Discovery+ has nearly 100 series that it classifies as “Paranormal & Unexplained.” Some focus on cryptids, like Alaskan Killer Bigfoot or The Mothman Sightings. Others attempt to make sense of extraterrestrials, like The Visitors or Ancient Aliens. But an overwhelming majority of that particular category focuses on one thing: ghosts.
I used to be too scared to even consider that ghosts could be real. If ghosts were real, then they could be anywhere with who knows what kind of intentions! Horror stories have us believing that ghosts are always out to get us, but if they didn’t exist they couldn’t hurt me. But as my life has gone on, I can’t deny their existence. And now I know that the more we acknowledge that, the less vengeful they may be.
On a trip to New Orleans, where the veil between the land of the living and the dead is said to be very thin, I felt a ghostly presence for the first time walking through a cemetery in broad daylight. There was a tap on my shoulder but then nothing to be seen, though a candid photo captured by my sister showed a glowing orb hovering right where I felt I’d been touched. From then on, I started embracing paranormal experiences everywhere. And now that I have my own eerie encounters to reference, I believe even more that what some of television’s most prolific ghost hunters see, hear, and feel is completely genuine.
Plenty of people out there who make it their mission to debunk these series — there are countless Reddit threads trying to get to the bottom of things, and things like this exposé written by a former Ghost Hunters paranormal investigator about how easy it is to fake a paranormal encounter for the camera. But even he admits these techniques only make him angry because he wants to do a true investigation into ghostly encounters that he believes to be very real.
Supposedly there are tricks that alter radio waves and blinking lights that would be easy for any of these productions to employ. Maybe, just maybe, some of these specters are man-made for the sole purpose of entertainment. But what if they’re not? Are we just ignoring the pleas of the dead hoping for a little help to move on? Plus, dozens of these shows can’t be wrong, right?
Consider the recently resurrected Ghost Adventures, which ran for a whopping 27 seasons on The Travel Channel before moving over to The Discovery Channel earlier this year. The encounters that ghost hunter Zak Bagans leads his team through on that series are reliably terrifying — the crew’s recent visit to the very haunted Mira Loma Detention Center in California shows the crew members experience a new level of terror in the while spending the night in the prison among what they deem troubled and restless spirits. Their emotional outbursts and moments of panic upon hearing unidentified voices and seeing unexplainable movements through the cells of the prison are spine-chilling. It’s hard to say what’s more unbelievable: the existence of ghosts or that these men would be such top-notch actors.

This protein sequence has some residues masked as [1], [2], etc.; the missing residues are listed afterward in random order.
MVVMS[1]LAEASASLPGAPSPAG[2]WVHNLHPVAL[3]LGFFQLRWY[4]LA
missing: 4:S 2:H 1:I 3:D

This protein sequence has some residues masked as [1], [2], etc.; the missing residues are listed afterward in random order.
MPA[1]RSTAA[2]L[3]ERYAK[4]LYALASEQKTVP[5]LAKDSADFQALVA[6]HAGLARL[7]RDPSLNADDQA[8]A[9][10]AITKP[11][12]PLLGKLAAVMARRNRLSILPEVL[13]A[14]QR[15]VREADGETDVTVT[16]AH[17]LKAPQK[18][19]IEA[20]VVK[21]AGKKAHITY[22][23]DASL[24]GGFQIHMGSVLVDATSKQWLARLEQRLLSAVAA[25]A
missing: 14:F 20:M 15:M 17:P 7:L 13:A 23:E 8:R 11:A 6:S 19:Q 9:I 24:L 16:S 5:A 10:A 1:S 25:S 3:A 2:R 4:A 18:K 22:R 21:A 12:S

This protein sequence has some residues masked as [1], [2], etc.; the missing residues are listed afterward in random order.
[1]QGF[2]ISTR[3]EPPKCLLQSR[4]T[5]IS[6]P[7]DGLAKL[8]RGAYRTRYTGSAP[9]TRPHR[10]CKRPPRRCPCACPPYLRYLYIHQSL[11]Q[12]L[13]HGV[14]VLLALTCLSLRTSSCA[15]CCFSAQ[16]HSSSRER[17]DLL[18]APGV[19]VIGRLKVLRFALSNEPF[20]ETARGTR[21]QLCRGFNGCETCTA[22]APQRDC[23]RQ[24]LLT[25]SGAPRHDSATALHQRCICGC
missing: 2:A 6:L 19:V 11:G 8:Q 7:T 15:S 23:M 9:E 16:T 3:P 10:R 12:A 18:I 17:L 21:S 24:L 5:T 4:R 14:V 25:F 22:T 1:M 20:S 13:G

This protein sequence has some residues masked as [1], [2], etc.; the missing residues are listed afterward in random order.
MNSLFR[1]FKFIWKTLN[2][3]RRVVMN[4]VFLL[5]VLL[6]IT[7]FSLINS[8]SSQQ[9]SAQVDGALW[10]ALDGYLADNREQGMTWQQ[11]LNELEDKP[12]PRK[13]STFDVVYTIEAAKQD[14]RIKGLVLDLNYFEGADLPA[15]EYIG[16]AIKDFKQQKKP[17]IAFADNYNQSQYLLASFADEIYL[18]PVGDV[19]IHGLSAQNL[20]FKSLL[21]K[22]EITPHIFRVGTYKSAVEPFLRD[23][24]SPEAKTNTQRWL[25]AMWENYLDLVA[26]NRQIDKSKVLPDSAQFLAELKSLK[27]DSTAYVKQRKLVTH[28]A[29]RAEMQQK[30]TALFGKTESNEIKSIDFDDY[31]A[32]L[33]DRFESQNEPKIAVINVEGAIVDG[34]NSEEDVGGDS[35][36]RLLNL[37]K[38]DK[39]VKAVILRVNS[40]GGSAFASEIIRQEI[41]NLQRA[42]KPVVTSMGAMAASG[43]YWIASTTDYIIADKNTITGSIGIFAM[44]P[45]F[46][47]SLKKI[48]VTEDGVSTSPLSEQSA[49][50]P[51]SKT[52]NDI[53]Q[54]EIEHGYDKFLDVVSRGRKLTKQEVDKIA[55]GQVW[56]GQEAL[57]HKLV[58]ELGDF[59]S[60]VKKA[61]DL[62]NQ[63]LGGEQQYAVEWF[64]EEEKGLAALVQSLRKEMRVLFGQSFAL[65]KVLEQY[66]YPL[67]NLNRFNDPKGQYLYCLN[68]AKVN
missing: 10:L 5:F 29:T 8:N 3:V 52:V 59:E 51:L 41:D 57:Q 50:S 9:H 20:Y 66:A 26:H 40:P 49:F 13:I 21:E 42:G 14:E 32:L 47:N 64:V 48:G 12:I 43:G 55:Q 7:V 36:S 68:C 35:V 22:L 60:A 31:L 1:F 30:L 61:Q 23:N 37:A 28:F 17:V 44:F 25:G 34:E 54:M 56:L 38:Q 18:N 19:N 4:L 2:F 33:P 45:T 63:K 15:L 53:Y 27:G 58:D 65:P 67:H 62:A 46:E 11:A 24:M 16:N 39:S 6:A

Not every series takes things quite as seriously as Bagans and his team. Ghost Brothers leans heavily into humor, making it even more jarring when an unsettled spirit makes its presence known with a loud clang or a flickering light. Hosts Dalen Spratt, Juwan Mass, and Marcus Harvey approach many situations like they’re really hoping a place isn’t haunted to ensure they’ll make it out alive. If ghosts aren’t real, why would the Ghost Brothers make themselves so scared on purpose?
To that point, why would we watch these often nightmare-inducing shows (especially the true scaredy cats among us) if not for the pursuit of knowledge? There are so many other horror movies and series to turn to for cheap thrills — shows like American Haunting, The Ghost Town Terror, and Ghosts of Devil’s Perch are exposing the truth.
Ghosts, I’ve learned, often make themselves known because they need assistance from the living to address some unfinished business. Sometimes that means solving a crime, unearthing a family heirloom, or simply acknowledging that they were once a real person with an astonishing life of their own. The best way to treat ghosts is with respect — every time I enter what I think to be a haunted space I say a quick “thank you” to whatever spirit might be hanging out, letting them know I mean no harm and appreciate them sharing their space with me. I haven’t experienced any negative hauntings or unexplained heebie-jeebies since, and who knows, I just may have settled a few souls enough for them to cross over along the way.
So it makes sense to me that ghosts would show themselves to an entire film crew. Being able to reach millions of people via streaming makes it much more likely that at least one person watching will find the key releasing at least one ghost into the great beyond. But in order for those souls to truly find peace, those watching have to just give in and believe.
Brianna Wellen is a TV Reporter at Primetimer who became obsessed with television when her parents let her stay up late to watch E.R.